The imaging software has an embedded important facility that allows variable lateral resolution of the image. There are 4 different resolution levels, namely 32×32, 64×64, 128×128 and 256×256. These are useful in that it takes time for S-parameter information to build up in the image. The accuracy of the S-parameter in each pixel depends on the square root of the number of events for the pixel (or the square root of the amount of accumulation time). For this reason, the user may choose to start the imager with a 32×32 resolution and increase this to 128×128 as time goes on. Indeed sufficiently good images may be achieved, according to user requirement, for example with 64×64 resolution. The number of pixels in the plot is a user defined option. FIG. 4 shows the control panel in which the rotatable knob “Max Resolution” serves the purpose of resolution variation. The changing of resolution is accomplished using an algorithm in sub-vi form to check the lower resolution image converted from the higher resolution image (128×128) acquisition which is continually accumulating (FIGS. 17 a and 17 b are the VI and front panel of this sub-vi). In FIG. 3, it is seen that x and y incoming values serve the x and y indices in order to accommodate the incoming parameter value in the 2D array mapping. Preferably, the minimum and maximum values of the incoming x and y values should range from about 0 to about 128. To achieve this, the x and y digitized voltage values from the LVDTs undergo both a digital offset and scaling. This may be seen from the front panel (FIG. 4), where the maximum and minimum incoming values of the x and y ports are noted and the difference of the respective max and min values is divided so as to produce natural numbers up to about 128 after being rounded off. There is preferably no scaling for the energy values, but much of the data is discarded since it does not form part of the annihilation line. Thus only those digitized energy values that lie within about ±50 of the annihilation peak maximum or peak channel are used for the S-parameter calculation. The shape of the annihilation line ‘spectrum’ can be viewed from the front panel (FIG. 4), a suitable number being manually entered by the user so as to keep only those 100 channels around the peak value which will give rise to the average S-parameter value approximately 0.500 in view. Also only the positive energy values are being chosen. The user has to enter the value of the ‘half width’ (of the 511 Kev event) in the specified field (6 digit decimal) of the front panel (FIG. 4) so as to keep the average S-parameter around 0.500 (front panel, FIG. 4).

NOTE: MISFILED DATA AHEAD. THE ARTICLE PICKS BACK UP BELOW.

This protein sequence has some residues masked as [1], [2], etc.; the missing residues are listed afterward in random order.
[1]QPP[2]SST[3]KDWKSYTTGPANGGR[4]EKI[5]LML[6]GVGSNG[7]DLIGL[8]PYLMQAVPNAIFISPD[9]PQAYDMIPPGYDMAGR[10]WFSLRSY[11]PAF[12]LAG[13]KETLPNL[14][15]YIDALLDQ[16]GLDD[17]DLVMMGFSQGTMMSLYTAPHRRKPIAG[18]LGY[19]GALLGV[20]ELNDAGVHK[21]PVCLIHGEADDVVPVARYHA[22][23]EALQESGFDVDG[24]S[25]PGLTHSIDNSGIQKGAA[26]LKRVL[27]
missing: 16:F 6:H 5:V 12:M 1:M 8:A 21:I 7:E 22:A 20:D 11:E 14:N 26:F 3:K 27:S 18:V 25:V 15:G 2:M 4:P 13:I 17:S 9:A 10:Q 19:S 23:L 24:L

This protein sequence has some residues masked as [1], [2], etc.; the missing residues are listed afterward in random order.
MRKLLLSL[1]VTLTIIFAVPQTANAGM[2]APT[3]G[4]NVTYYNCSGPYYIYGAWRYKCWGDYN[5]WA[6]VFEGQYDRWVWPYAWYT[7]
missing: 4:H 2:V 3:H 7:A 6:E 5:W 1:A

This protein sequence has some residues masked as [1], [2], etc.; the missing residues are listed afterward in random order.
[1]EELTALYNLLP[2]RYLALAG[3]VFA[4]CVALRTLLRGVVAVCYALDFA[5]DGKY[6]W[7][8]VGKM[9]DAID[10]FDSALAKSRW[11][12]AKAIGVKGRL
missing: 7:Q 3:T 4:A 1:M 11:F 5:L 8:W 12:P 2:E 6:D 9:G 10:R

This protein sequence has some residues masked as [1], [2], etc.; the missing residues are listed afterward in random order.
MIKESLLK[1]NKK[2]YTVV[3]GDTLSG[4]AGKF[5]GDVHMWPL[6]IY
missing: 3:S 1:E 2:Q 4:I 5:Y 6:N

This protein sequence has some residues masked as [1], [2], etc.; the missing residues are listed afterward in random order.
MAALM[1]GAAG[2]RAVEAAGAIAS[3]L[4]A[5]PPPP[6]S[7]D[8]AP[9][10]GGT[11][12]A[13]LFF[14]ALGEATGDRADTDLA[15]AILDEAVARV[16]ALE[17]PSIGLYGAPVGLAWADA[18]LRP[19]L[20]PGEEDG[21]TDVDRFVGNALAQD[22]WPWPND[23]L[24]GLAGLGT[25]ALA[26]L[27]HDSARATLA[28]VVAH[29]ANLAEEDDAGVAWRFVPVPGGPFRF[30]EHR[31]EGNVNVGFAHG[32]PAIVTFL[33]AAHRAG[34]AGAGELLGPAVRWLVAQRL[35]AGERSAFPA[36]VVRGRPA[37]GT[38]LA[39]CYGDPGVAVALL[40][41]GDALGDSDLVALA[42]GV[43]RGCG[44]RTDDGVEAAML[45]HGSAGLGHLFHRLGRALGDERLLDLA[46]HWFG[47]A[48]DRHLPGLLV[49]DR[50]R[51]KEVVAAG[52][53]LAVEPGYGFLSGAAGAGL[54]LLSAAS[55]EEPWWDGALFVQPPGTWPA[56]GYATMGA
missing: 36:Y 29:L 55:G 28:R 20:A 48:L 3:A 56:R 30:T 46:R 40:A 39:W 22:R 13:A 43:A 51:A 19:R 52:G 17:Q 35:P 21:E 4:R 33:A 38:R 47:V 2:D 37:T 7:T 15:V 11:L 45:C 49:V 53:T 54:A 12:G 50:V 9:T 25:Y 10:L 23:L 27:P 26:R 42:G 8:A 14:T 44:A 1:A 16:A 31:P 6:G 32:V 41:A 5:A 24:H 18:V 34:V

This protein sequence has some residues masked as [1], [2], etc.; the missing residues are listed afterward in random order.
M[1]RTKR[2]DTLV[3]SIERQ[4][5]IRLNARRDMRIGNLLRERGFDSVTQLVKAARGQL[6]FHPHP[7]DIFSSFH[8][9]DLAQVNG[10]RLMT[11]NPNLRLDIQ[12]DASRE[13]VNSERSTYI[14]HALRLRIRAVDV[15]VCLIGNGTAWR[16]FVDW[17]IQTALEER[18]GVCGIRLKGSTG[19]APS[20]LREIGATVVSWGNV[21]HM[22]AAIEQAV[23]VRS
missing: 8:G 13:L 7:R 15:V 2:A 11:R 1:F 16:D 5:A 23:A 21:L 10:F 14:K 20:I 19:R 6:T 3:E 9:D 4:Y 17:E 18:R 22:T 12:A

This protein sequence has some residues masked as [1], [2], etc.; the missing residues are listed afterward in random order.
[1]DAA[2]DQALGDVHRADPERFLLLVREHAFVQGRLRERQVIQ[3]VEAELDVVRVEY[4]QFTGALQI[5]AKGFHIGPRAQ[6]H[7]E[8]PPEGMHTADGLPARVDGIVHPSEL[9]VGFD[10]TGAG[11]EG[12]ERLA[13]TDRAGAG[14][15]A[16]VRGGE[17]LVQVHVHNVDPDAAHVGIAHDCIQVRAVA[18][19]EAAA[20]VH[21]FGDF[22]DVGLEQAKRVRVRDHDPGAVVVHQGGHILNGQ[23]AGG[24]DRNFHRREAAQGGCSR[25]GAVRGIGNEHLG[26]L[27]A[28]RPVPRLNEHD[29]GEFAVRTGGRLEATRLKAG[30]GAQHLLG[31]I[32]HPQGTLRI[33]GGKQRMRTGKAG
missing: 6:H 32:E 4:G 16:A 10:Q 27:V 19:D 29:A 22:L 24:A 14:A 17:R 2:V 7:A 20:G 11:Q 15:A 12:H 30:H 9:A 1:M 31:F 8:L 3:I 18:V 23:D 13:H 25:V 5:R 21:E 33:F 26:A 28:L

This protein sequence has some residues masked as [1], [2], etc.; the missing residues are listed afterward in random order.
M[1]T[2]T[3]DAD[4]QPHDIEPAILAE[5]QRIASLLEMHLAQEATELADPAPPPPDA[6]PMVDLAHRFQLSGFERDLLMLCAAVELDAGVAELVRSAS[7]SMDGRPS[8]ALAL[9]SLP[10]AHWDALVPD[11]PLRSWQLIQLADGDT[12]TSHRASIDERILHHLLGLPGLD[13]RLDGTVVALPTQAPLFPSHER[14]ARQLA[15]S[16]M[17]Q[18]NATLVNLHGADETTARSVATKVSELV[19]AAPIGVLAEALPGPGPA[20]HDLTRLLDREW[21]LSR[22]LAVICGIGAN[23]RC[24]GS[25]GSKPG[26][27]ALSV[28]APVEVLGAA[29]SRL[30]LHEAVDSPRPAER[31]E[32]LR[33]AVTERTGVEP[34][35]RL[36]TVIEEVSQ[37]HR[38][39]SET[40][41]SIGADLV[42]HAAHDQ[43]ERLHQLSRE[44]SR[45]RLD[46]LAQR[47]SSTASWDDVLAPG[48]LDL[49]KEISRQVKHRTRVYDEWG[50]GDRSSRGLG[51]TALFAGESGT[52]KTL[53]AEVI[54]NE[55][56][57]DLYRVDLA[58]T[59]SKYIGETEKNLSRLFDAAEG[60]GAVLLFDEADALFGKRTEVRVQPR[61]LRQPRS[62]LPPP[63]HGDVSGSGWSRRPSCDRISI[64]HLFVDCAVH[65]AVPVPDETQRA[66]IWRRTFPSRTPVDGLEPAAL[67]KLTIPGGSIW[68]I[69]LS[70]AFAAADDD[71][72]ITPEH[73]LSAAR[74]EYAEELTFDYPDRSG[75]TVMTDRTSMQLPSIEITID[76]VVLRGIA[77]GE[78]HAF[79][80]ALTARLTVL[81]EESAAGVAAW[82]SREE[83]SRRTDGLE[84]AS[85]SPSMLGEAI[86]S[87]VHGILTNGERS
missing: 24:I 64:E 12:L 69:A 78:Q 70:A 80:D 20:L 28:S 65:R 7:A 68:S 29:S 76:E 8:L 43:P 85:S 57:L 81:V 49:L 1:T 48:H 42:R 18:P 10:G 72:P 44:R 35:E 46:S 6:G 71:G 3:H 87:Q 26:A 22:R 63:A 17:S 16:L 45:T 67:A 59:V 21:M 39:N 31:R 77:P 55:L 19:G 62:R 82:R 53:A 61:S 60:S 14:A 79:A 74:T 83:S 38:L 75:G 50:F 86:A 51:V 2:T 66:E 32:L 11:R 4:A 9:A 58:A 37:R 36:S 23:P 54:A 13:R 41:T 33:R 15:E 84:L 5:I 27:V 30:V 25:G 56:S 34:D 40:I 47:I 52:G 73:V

Also as part of the major time management scheme, the image refreshing period for the image visualization on the screen is user defined. FIG. 4 shows a user input field, ‘Image Refresh’ whose value serves the time between the successive refreshments, preferably in milliseconds. The spectrum is also refreshed in a time interval of 1-10 minutes (user input in ‘Spectrum refresh’ field of the front panel FIG. 4). In fact the quicker spectrum refresh does not provide any noticeable change in its shape.

For monitoring the system performance, there are several monitors on the front panel, FIG. 4. The ‘rate’ meter is one of them. This shows the average rate of annihilation peak events “T” coming inside the ±50 channel range. It gives an indication of the number of successfully processed annihilation peak events from which the efficiency of the system can be worked out since the annihilation line event rate from the detector can be monitored separately by single channel analyzer (SCA) and a rate meter. In one embodiment, there are also ‘scan back log’ monitor windows on the front panel which show an increasing trend (by number display) if all data coming to the data acquisition card buffer is not transferred into the imaging software. Preferably, this buffer should be kept constant with a small number for example, 2 digits. This may be achieved by setting the ‘buffer size’, which is another control window in the front panel. The settings of other parameters such as image refresh rate, matrix dimensions, and computational jobs influence this parameter. The spectrum plot, which can refresh about every 10 seconds, also helps in monitoring any electronic drift that occurs during long term accumulation.

FIG. 8A shows photograph of the symbol “e+” made up of 0.5 mm thick kapton (polyimide) foil pasted on the surface of silicon wafer. The S-parameter image taken by the invented imager with 128×128 pixel resolution is shown in FIG. 8B.

FIG. 9A is the photograph of a monocrystalline Ni sample produced by high pressure torsion. The sample was produced by high pressure torsion. This means that the defect profile should be a radial distribution around the center of the sample. FIG. 9B is the S-parameter image of the sample where the parametric values are prominently distributed radially around the center making clear that that the defect profile is also distributed radially about the center. To draw a clearer inference from this S-parameter image data set, the user may take the S-parameter values along a row of pixels passing through the central region of the image. FIG. 9C is the bar-chart plot of the above mentioned taken along row 55 of FIG. 9B. The height distribution of the bars which stand for the S-parameter values of the corresponding pixels is gradually increasing from centre of the sample towards the periphery. This is a clear inference of the defect profile as was predicted by the sample supplier. The image in FIG. 9B is taken with stepper motor step width of 3.6 degrees in the y-direction which causes the observed vertical “striation”. The step width of the motors could be reduced (to 0.9 degrees minimum) in which case a smoother image of the sample would be formed.